When execs don’t want to play ball

It was the 4th of July, and in America that typically means a brief vacation, a day in the sun, and possibly enjoying our national sport of baseball. This is exactly what Mike Ferguson intended to do when his family of five drove 200 miles to watch the Colorado Rockies play.

Unfortunately, his beloved Rockies faltered (again) by losing 9-0. Upon leaving the stadium, Mike was offered the opportunity to complete a fan survey about his experience. He indicated his dissatisfaction with the team’s performance, writing “…it's frustrating to spend the money and go see (Rockies) teams that are constantly struggling all the time."

Customers are receiving more opportunities to provide feedback than ever. Many assume their input goes into a black hole, and few expect to be contacted about their comments. Imagine Mike’s surprise when he received a reply telling him “If the product and experience are that bad - don't come!” Exponentially more surprising is this came directly from the Rockie’s owner.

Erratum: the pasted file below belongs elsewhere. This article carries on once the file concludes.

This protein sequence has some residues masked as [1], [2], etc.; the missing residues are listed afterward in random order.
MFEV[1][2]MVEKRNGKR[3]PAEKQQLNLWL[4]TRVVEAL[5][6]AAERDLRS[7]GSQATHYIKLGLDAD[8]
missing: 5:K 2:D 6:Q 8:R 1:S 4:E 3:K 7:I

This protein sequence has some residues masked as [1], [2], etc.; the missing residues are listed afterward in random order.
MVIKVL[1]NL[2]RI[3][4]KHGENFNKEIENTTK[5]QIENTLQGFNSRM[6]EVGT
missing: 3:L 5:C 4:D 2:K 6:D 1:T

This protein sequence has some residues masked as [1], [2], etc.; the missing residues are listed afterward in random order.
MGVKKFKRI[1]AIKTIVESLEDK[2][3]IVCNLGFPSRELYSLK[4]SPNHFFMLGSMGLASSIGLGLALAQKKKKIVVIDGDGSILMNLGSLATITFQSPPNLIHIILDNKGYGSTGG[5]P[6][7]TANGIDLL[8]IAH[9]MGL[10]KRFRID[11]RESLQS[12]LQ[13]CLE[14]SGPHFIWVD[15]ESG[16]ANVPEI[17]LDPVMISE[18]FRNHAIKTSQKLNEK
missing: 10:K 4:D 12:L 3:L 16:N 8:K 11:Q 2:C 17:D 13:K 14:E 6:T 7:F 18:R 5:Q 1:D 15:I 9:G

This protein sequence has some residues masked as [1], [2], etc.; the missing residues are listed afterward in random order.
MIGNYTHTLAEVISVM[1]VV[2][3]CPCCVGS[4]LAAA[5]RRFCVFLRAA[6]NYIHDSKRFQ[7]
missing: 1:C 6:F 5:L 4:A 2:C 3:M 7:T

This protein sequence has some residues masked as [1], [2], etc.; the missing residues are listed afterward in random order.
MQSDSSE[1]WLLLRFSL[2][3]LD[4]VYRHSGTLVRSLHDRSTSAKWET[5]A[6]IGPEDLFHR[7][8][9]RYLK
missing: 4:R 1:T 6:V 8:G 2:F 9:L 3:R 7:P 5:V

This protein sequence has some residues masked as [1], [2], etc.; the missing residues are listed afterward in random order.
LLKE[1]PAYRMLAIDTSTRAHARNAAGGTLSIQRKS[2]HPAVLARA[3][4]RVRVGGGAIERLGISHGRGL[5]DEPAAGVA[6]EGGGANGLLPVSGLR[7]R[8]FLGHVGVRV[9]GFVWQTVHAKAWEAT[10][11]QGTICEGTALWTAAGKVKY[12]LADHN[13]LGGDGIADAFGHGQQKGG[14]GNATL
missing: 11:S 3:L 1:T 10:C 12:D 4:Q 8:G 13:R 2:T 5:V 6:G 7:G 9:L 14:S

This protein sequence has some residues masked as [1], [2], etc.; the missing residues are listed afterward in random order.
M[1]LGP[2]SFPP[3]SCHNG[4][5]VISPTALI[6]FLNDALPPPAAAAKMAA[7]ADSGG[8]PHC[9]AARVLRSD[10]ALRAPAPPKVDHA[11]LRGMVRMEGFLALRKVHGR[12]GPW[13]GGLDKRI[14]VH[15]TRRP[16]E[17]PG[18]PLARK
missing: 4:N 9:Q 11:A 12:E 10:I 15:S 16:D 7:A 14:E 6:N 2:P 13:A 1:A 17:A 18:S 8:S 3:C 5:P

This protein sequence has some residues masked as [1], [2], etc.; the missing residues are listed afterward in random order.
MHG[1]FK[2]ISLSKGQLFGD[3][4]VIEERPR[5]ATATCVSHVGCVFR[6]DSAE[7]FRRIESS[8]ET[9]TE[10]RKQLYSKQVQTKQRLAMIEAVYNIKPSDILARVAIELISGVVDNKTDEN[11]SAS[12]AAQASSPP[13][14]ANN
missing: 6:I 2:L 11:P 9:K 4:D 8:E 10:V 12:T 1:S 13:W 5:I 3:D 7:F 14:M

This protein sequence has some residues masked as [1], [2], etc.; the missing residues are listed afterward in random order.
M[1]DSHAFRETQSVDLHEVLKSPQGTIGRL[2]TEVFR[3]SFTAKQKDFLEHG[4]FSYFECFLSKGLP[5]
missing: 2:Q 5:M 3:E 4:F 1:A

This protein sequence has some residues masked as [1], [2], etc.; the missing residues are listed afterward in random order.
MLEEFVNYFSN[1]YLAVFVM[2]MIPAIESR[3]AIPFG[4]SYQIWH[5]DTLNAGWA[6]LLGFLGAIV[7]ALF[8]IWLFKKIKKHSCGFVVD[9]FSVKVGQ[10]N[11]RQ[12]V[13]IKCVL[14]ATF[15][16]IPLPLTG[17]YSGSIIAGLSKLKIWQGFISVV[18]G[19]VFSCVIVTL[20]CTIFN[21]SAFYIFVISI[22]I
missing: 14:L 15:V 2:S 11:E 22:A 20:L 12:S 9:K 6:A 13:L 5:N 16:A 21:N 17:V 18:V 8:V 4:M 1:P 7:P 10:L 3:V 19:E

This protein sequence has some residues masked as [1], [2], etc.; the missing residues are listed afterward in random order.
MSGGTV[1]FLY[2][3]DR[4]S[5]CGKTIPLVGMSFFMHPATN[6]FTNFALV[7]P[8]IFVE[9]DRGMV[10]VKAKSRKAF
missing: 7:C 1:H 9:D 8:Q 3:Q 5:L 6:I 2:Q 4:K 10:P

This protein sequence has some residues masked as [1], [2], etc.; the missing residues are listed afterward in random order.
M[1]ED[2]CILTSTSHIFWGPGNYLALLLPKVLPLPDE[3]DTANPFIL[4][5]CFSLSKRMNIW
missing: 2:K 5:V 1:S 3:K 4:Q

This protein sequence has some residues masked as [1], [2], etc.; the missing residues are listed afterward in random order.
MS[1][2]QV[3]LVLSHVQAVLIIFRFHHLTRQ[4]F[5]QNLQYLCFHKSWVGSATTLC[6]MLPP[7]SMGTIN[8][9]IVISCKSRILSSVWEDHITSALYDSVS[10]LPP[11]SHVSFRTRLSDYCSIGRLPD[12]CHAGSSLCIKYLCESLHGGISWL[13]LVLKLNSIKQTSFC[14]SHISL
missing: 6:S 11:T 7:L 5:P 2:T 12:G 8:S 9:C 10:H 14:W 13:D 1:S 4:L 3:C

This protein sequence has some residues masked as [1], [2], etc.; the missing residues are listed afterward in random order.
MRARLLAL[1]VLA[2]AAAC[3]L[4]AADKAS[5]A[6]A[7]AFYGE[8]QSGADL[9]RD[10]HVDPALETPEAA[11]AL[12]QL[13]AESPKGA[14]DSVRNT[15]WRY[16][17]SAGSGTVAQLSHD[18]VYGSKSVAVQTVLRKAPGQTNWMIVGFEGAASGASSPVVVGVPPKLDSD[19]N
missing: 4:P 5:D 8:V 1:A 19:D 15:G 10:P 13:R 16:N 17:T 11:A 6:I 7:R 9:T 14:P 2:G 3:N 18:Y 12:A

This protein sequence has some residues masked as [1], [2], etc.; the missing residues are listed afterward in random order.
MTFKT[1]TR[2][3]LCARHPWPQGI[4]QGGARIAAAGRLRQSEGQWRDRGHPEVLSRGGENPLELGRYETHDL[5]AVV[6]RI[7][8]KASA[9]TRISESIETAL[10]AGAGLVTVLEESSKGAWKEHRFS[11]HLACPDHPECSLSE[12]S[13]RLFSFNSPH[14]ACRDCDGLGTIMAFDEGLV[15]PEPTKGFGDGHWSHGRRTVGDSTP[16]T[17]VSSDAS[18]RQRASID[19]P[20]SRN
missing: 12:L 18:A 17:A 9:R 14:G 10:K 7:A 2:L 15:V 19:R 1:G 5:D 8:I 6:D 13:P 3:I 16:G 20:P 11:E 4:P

A few things I take away from this bizarre customer feedback experience:

1)      A quality feedback program needs a process to close the loop with Detractors. This should be managed by trained employees with a customer-first attitude.

2)      Although the customer may not always be right, they think they are. Feedback should be considered from their point of view and weighted based on their alignment to your target market.

3)      Customers expect quality, even when the product is known to be of lesser value

  1. Note – as of July 4th, the Rockies had the fewest wins of any MLB team!

4)      If asking for feedback, be prepared to acknowledge the input and an appropriate response or action put in place.

5)      Company culture begins at the top, and the employees have a directive from the owner – in the Rockie’s case, that a meek or marginal product is what they offer and customers can take it or leave it.

6)      The impact of Social media cannot be ignored. This customer’s feedback experience and lack of empathy from the Rockie’s owner are making news across the country.

This story is still developing, and the Rockie’s owner has emailed an apology to this dissatisfied customer. Time will tell the impact to the company’s culture and attitude toward their customers and the product they are offering. 

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